In the School of Professional Studies, most students are busy adult professionals who have to carefully carve time out to focus on coursework. This post is part two of a series on how to make the most of synchronous time, or time when all students in the course and the instructor are online at the same time. Part I focused on technology: how to choose an appropriate web conferencing tool, provide connection information to students, and give students the opportunity to test the technology prior to the session. This post provides three strategies to assist you in planning a synchronous session.
Assign preparation activities.
Will your students be interacting with a guest speaker, recapping the discussion board, or sharing thoughts and ideas during your session? Make sure they come prepared by researching the guest speaker ahead of time or preparing a list of points they want to raise.
One possible preparation assignment for students ahead of a session is a “QQTP” – question, quotation, talking point. In this assignment, students complete a pre-reading and arrive to the session with one question about the reading, one significant quotation from the reading, and one point to spark discussion. Another possibility is to have a dedicated discussion thread in your course for questions to be discussed at the synchronous session.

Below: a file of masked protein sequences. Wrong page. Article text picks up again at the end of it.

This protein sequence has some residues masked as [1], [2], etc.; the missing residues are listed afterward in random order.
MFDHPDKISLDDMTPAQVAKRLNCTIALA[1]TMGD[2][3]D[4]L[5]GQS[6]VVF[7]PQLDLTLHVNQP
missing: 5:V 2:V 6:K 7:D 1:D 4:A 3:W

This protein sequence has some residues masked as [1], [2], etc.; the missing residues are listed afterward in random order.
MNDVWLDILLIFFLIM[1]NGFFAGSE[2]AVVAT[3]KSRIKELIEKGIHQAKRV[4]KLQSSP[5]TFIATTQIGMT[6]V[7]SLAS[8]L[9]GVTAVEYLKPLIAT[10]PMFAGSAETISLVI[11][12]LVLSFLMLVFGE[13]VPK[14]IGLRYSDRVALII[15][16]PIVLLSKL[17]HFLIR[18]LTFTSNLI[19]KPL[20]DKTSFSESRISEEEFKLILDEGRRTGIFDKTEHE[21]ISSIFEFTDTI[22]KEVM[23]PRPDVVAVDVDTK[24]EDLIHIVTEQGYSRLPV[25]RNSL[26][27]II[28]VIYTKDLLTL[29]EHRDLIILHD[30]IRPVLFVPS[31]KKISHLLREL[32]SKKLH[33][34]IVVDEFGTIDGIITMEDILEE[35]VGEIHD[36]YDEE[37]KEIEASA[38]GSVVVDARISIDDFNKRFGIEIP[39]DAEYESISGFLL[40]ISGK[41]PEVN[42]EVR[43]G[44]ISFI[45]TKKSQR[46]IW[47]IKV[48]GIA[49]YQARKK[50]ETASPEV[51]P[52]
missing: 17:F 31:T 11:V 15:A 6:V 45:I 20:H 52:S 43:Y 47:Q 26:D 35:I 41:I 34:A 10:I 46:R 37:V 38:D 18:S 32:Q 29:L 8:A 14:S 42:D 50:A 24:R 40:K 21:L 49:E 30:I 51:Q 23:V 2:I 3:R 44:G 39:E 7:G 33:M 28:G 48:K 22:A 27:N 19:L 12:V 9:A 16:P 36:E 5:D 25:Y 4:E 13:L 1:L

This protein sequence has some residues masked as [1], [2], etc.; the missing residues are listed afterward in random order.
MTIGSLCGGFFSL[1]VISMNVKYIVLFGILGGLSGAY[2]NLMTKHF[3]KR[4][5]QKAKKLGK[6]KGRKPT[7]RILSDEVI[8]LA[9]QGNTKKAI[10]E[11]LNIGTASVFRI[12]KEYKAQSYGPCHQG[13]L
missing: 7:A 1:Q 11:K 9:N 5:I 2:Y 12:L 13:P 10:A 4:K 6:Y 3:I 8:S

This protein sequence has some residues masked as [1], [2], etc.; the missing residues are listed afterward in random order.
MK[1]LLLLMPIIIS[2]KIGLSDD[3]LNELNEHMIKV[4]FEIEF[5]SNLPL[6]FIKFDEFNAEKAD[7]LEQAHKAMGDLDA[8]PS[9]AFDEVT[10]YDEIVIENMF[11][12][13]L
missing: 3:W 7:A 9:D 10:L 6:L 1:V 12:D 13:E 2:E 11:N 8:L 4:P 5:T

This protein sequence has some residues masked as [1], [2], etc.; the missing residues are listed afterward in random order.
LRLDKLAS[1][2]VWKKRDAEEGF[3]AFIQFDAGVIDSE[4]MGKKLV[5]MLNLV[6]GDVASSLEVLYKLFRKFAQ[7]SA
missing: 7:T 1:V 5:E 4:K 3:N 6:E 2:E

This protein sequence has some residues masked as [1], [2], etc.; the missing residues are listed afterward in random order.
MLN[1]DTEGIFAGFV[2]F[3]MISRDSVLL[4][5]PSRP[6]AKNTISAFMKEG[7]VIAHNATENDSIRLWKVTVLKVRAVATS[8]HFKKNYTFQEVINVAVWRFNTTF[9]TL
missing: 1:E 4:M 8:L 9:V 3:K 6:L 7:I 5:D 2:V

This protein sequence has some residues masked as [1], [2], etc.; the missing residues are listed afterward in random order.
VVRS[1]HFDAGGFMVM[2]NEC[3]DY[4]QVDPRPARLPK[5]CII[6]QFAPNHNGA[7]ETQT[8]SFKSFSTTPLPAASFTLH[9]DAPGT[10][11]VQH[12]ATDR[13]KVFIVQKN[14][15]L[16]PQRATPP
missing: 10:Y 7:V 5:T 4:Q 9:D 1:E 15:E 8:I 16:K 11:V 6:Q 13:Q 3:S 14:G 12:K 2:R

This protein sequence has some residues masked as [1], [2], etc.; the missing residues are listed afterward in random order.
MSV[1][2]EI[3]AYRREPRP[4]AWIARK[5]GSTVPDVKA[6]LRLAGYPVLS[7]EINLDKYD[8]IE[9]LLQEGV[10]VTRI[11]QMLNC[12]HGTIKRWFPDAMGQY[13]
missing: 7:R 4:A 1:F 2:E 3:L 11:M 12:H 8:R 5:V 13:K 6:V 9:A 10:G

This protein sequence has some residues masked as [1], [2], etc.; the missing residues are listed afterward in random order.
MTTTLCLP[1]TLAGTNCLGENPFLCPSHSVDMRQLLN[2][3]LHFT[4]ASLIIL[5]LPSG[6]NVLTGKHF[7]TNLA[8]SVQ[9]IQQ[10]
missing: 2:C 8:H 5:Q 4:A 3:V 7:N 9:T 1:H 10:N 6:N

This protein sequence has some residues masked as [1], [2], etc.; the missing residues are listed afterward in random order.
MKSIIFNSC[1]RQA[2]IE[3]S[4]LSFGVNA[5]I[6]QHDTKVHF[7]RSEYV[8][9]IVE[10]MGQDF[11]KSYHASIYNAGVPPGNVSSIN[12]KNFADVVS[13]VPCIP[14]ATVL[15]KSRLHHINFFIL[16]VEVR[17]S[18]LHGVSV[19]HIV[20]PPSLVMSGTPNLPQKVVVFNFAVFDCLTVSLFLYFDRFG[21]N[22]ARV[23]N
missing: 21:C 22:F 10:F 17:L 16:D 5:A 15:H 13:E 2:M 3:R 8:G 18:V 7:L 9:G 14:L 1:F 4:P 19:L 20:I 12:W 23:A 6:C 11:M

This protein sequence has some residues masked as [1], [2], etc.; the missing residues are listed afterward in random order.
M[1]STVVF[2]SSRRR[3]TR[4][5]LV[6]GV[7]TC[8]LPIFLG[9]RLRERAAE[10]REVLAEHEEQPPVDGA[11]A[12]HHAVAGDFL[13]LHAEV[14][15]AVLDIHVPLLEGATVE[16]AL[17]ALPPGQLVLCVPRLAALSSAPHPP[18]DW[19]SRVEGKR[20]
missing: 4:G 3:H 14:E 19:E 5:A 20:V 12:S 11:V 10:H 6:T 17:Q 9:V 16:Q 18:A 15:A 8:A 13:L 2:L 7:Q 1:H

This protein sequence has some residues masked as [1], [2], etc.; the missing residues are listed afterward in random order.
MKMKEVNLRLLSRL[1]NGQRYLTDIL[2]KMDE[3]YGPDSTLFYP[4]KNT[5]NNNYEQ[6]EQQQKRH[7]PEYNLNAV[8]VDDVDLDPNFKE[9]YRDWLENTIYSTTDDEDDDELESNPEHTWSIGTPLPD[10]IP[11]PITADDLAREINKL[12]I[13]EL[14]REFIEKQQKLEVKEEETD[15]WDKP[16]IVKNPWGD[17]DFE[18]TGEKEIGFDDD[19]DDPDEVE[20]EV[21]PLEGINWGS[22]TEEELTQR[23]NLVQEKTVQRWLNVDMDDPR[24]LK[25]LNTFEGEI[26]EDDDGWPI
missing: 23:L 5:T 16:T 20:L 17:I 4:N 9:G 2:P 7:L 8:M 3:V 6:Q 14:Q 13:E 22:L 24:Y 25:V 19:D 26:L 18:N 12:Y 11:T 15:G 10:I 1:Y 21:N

Create a schedule for the session and send to students.
Creating a schedule with times on it allows students to ensure they are prepared for each part of the session. It also provides an opportunity for students who may not be able to attend the session or the entire session to either send in questions or contributions in advance, or plan their time wisely.
Give students the opportunity to interact and lead.
Students can read, watch videos, or look at web resources on their own time. What they can’t do is interact with each other in real-time. Synchronous sessions can be used to take asynchronous discussion to a deeper level or bring up totally new points for discussion.
Students can take responsibility for making the most of their time by planning part of the session. Depending on the number of students in your course, this can be done individually, in small groups, or collectively as an entire class.
Assigning preparation activities, providing a schedule, and giving students the opportunity to interact during synchronous sessions will show your students that you value their time and make your synchronous sessions more engaging. For help or additional tips on planning a synchronous session, please contact me at at firstname.lastname@example.org .